The Research Council of Norway and international companies are now investing in ZEG Power's unique ZEG ICC TM technology for emission-free hydrogen production with integrated CO2 capture. ZEG Power was awarded NOK 16 million in December by the Research Council of Norway to scale up the ZEG technology to a ZEG H10-50 technology platform. This involves the development of ZEG plant concepts with the capacity to produce 10-50 tonnes/day of emission-free hydrogen. A number of renowned Norwegian and international companies including Siemens Energy are part of the project consortia. The project is an important step towards realization of large-scale, cost-effective and sustainable hydrogen production.
"This is very motivating for us," says ZEG Power's CEO, Arild Selvig. "With this first-class consortia, I strongly believe that we will provide commercial large-scale commercial ZEG plants to the market. The goal is to realize the first ZEG H15 in 2023, and the first large-scale plant from 2025 onwards. The success of our technological developments will be an important contribution to energy transition and reduction of greenhouse gas emissions both on land and on the Norwegian continental shelf in the years ahead", he adds.
ZEG Power and its partners were awarded IPN funding, which is a programme within the Research Council of Norway for company-led projects. The grant will make a significant contribution to renewal and increased value creation for ZEG Power, its partners and society. Special Advisor at the Research Council of Norway Åge Stangeland emphasises that hydrogen will be an important priority area for Norway in the years to come and that the ZEG technology is one of several important contributions in the creation of new hydrogen value chains in Norway.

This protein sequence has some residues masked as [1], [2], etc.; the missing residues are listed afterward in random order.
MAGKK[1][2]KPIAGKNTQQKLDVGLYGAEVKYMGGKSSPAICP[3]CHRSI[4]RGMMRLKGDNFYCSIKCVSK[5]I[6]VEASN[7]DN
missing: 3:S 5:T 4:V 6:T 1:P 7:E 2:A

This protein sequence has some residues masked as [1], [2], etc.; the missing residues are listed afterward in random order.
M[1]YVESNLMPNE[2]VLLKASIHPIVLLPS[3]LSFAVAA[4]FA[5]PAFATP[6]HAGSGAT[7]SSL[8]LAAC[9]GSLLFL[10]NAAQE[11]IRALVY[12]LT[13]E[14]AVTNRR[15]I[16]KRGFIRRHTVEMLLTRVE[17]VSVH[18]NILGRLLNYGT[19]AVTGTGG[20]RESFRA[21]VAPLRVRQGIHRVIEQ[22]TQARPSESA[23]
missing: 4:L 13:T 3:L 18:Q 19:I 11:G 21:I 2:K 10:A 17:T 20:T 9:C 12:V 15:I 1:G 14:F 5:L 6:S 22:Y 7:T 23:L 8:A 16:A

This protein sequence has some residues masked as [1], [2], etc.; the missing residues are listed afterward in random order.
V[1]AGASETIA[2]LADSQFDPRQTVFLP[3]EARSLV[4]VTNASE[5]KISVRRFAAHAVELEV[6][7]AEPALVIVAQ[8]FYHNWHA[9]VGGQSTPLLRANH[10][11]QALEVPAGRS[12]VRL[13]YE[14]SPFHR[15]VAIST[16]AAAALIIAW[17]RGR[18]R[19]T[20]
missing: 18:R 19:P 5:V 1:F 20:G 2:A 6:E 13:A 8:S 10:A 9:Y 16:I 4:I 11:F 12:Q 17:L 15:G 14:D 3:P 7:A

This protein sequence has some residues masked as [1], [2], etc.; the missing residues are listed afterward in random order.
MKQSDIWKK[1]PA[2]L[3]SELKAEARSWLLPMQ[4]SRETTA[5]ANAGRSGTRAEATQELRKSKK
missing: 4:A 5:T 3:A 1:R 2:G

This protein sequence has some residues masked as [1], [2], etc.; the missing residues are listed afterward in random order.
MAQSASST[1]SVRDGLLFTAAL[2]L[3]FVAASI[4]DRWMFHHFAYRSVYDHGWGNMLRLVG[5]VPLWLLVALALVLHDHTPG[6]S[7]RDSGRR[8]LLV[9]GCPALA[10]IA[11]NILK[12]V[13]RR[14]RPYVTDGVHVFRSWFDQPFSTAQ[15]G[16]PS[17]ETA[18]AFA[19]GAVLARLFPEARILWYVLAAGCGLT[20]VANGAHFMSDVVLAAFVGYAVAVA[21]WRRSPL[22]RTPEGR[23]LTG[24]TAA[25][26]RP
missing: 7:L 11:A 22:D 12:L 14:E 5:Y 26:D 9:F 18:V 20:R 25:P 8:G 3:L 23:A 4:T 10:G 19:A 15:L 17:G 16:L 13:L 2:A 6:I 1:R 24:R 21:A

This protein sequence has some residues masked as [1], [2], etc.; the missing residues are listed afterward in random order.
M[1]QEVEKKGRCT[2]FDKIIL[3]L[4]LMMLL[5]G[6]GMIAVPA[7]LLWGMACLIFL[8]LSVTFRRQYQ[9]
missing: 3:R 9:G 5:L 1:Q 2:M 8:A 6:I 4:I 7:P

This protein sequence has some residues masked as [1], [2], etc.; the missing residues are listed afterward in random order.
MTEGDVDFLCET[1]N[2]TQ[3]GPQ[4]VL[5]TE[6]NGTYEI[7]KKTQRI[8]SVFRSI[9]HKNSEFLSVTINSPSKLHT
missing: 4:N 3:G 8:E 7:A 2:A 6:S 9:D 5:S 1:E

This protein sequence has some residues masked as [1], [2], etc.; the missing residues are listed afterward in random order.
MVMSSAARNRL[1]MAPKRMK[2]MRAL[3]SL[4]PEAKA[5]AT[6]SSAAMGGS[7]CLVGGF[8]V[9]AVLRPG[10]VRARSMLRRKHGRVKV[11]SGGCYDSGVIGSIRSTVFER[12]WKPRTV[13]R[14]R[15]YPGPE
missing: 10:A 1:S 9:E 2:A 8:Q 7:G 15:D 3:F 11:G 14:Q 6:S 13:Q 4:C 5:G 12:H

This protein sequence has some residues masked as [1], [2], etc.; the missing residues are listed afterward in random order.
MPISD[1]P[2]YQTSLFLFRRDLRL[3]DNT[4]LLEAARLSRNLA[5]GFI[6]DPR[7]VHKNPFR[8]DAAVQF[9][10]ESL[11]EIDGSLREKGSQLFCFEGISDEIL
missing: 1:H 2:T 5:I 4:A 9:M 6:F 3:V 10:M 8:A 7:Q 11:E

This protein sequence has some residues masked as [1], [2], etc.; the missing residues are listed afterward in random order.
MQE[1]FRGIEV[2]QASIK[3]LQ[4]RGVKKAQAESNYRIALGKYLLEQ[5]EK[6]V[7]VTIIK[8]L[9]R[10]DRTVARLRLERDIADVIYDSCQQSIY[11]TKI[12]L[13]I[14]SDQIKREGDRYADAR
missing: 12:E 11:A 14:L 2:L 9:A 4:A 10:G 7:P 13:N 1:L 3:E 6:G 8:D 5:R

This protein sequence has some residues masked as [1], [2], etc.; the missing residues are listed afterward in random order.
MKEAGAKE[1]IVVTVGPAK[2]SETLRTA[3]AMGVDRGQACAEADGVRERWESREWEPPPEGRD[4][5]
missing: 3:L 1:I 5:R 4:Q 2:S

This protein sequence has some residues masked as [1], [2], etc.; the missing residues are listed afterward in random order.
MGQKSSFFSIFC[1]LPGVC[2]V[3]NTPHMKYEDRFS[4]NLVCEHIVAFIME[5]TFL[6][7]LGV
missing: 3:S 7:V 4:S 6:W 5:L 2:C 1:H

Norwegian and international companies and leading research groups are taking part in the project
The companies Siemens Energy, Sevan, Höegh LNG, Kanfa and CCB Energy are involved in the project. In addition, the important and renowned research institutions in Norway such as IFE, the University of Oslo and Sintef Industry are included. Siemens Energy wants to be a leading international sustainable energy company. Siemens Energy finds the ZEG technology very exciting and believes that this technology can be important in converting natural gas into hydrogen. On the Norwegian continental shelf such a conversion can contribute to a sharp reduction in the petroleum sector's CO2 emissions Sevan is another partner with high expectations for the technology.
“The Sevan team is excited to be part of the consortium, and we are looking forward to contribute with our floater expertise to find the best solutions for offshore hydrogen production” Says Alf-Roger Skikstein, Managing Director of Sevan SSP.
ZEG Power is now completing the first industrial plant at CCB Energy Park
ZEG Power is now completing the work on a first industrial ZEG H1 plant for H2 Production at CCB Energy Park outside Bergen. . The plant will produce 1 tonne of hydrogen per day. The work is on schedule and hydrogen production is expected to start at the end of 2022. "The development of the ZEG technology has been going on for 20 years," says Arnstein Norheim. He is ZEG Power`s Chief Technology Officer.
"With the award of this IPN project including partners, the scale-up work from a the ZEG H1 plant to a full-scale facility will be much more efficient. The experienced partners bring their perspectives and in-depth knowledge into the project", says Norheim. He is also very pleased with the Norwegian Research Council support. “That gives us great recognition”, Norheim adds.
Norway is investing in hydrogen
The new Government continues the Norwegian commitment to hydrogen. ENOVA's award of more than NOK 1 billion last week to Yara, Horisont Energi and Tizir is one important example of what is expected to come in the near future.
“Norway has great opportunities in clean hydrogen. The ZEG technology can make a strong contribution in realizing the potential of hydrogen as one of the cornerstones in the energy system of Norway as well as the rest of the world”, Norheim concludes.